Some thoughts on productivity and leadership from a creative
Productivity is a growing field among evangelicals and I’m so grateful for this. Gifted men like Matt Perman and Michael Hyatt have helped us think through the best way to do be most efficient in our respective callings. At ERLC we are blessed to have our very own productivity guru, Daniel Patterson, who has taught me much about efficient ways to communicate within an organization and how to establish good work rhythms.
We live in an increasingly fragmented world. As a busy leader, I need all the help I can get to manage my many responsibilities as a husband, father, pastor, executive, team leader, writer, and speaker.
What I am learning is that productivity is not so much a template or a system, but a way of life. Men like Perman and Hyatt and Patterson are helpful not because they offer a one-size-fits-all way of doing things, but because they recognize that each person is wired differently. There are common things that everyone should do, obviously,but what works for some may not work for others. And vice versa. the bottom line is to ask the question, “How best can I invest my time, my gifts, and my resources for the people I’m call to serve?”
This looks a bit different for everyone. For instance, I’m a leader who is also somewhat of a creative. I like to dream and plan and chew on big themes. Ideas come to me fast and furiously. I don’t have a regular writing rhythm. I write when I a) have a deadline b) have an idea. This is pretty much all the time.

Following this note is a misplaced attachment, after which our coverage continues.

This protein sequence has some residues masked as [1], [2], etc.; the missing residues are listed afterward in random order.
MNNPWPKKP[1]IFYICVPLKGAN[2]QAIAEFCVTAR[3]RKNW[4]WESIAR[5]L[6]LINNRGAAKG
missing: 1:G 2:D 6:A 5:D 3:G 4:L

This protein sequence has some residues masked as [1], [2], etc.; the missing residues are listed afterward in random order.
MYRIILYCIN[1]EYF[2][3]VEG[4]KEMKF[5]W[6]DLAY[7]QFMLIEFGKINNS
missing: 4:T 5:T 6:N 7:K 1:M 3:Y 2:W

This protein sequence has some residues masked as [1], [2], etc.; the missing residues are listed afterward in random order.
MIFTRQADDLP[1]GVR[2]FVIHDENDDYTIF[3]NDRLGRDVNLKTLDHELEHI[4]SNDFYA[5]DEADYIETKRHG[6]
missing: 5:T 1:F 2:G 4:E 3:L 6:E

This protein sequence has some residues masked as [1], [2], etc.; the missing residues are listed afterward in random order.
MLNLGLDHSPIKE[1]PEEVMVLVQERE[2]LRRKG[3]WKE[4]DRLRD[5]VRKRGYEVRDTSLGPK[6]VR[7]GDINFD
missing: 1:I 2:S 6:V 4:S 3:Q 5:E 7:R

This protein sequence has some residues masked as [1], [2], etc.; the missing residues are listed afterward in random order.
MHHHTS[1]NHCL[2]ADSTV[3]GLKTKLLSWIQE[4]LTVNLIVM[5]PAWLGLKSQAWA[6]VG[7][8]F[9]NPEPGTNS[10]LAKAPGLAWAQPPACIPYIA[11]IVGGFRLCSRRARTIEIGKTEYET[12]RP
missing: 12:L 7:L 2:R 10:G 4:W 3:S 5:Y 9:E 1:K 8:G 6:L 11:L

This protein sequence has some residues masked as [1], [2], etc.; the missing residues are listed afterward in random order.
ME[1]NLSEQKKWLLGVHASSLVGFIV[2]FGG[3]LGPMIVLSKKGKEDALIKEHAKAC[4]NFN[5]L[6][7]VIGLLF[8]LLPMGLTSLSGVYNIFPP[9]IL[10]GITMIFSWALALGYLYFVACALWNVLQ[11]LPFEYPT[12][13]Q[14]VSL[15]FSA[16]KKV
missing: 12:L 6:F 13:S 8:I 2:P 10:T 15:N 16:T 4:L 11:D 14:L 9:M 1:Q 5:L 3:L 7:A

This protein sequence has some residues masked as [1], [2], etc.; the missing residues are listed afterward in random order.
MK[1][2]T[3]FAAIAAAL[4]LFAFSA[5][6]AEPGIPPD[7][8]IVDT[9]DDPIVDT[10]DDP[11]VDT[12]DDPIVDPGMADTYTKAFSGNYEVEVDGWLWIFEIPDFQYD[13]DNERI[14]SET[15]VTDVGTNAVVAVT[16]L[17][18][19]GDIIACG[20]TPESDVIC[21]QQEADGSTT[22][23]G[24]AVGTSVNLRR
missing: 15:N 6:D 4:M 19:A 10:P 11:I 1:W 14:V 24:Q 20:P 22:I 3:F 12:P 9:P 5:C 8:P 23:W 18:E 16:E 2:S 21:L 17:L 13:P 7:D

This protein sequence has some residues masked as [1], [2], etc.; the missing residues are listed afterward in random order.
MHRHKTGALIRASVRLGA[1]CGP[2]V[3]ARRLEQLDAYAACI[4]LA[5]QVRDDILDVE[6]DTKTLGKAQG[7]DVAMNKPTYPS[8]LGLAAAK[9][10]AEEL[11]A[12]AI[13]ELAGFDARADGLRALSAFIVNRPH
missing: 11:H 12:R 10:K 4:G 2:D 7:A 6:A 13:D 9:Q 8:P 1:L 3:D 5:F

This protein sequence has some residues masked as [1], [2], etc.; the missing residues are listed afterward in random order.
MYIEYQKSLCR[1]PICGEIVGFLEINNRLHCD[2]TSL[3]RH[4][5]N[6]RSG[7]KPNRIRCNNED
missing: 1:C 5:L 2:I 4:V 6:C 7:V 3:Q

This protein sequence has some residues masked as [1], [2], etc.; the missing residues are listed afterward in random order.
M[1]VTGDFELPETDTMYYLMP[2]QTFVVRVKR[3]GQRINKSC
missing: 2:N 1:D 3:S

However, there is a side to me that appreciates order and discipline. For instance, when I pastored, I planned out my entire preaching calendar for the year, including titles, pericopes, and series. Ironically, it was this kind of high-level planning that spurred my creativity. I take a similar approach to my writing. With each article, I plan the structure, plan the sections, the chapters, etc. Same way with meetings. I don’t like meetings that have no agenda and no purpose.
So I’m a planner and I’m also spontaneous. This tension somehow works for me, though I’m still learning ways to be more efficient. One area I’ve grown is in managing email. I check it frequently on my phone (can’t break this habit), but I’ve disciplined myself to answer email in designated chunks of time. And I realized, about a year ago, that if I get my inbox down to about ten pending emails, I feel good. I don’t have inbox zero and Jesus still loves me. I’ve also learned to “calendar” things like reading time and writing time.
Perhaps the best approach with productivity is to periodically reassess our workflow and to listen and learn from others. When I was a pastor, one of my favorite things to do was to talk to other pastors and leaders and ask them what their days looked like. I learned from them, not by mimicking what they did, but by gleaning little ideas, pieces of their daily rhythms that might work for me. In fact, the day that I released my desire to be exactly like my heroes was the day I began to grow in my leadership.
I think we need to do two things as leaders. First, we must be humble, teachable and adaptable. Secondly, we should hold our productivity tips and rhythms loosely.
God often puts us in community with people who are wired differently than us, whether at work, in the home, or at church. This is how he sanctifies us. We’re forced to work with, to love, to serve those who do life differently than we do. So not only should we find our own work rhythms, we should adapt to the rhythms of others in order to serve them well.
I’m still work in progress. Some days I’m on my phone way more than I should be. Some days I don’t plan my time as efficiently as I should. Fortunately, for these days, we have grace.